What is ABA?

“Applied behavior analysis is the science in which procedures derived from the principles of behaviour are systematically applied to improve socially significant behaviour to a meaningful degree and to demonstrate experimentally that the procedures employed were responsible for the improvement in behaviour” (Cooper, Heron & Heward, 1987).

What is IBI?

IBI stands for Intensive Behavioural Intervention. IBI draws on the ABA knowledge base to develop precise 1:1 teaching procedures for children with autism which rely on reinforcement, intensity (i.e. number of hours practiced per week) and consistency.

What is Verbal Behaviour?

The term “Verbal Behaviour” was first coined by American psychologist B.F. Skinner. Verbal Behaviour is ABA with an emphasis on verbal skills. Basic teaching procedures include: shaping, prompting, fading, chaining and differential reinforcement.

  1. Shaping – A process through which we gradually modify the child’s existing behaviour (including language) into what we want it to be. This is typically done by adjusting the requirements before reinforcement is given. For example, if a child is just learning to say words he/she may only be asked to touch an item before receiving it. Later, we may require the beginning sound, a syllable, an approximation and eventually the entire word.
  2. Prompting (antecedents) – Assistance given by the teacher to promote correct responding. One of the primary difference between most traditional ABA programs and the VB model is the use of “errorless learning” rather than the “no, no, prompt” procedures normally used in traditional ABA models. Prompts range in intrusiveness from physical guidance, to demonstration, verbal cues, positional cues and pointing/gesture.
  3. Fading – Fading is a critical part of teaching children to NOT become dependent on prompts. Any prompts used are systematically removed as the child becomes successful and until he/she can respond correctly without prompts. If we wanted to teach a child touch a ball we may start by physically moving his hand to the ball and then provide a partial physical prompt by just touching his elbow, then pointing to the ball, etc until the child is able to successfully touch the ball independently.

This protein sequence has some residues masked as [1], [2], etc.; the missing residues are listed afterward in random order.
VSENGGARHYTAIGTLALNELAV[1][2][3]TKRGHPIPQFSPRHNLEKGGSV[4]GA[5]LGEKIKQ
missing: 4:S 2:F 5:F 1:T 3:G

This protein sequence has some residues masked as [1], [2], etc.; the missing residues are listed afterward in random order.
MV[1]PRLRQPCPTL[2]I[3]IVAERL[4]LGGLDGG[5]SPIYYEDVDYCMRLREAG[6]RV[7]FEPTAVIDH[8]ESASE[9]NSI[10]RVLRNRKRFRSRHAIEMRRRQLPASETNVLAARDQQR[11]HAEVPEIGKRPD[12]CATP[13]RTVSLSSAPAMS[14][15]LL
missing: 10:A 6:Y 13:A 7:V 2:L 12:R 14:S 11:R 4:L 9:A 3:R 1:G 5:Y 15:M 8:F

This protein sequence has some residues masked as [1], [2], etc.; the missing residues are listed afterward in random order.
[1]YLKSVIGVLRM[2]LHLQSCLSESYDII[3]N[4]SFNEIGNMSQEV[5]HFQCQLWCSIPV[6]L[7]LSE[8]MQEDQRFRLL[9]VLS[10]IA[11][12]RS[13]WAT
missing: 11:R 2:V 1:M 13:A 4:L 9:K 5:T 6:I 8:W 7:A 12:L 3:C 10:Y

1. Chaining – Chaining means breaking down skills into their smallest components and then teaching the small units that are ‘chained’ together to teach an entire skill. Forward or backward chaining are both techniques that are frequently used in teaching a new skill. An example of forward chaining may be to teach a child to say a sentence one word at a time (i.e. Say “I”, say “I love”, say “I love you!”). If we taught the same sentence using backward chaining we would teach it from the end first (i.e. Say “You”, say “love you”, say “I love you”).
  2. Differential Reinforcement – Reinforcement is perhaps the most important part of teaching. It involves providing a response to a child’s behaviour that will most likely result in increasing the behaviour. The term “differential” means that we vary the level of reinforcement depending on the child’s response. More difficult tasks may be reinforced heavily whereas mastered tasks may be reinforced less heavily. We must systematically change our reinforcement so that the child eventually will respond appropriately under natural schedules of reinforcement (occasional) with natural types of reinforcers (social).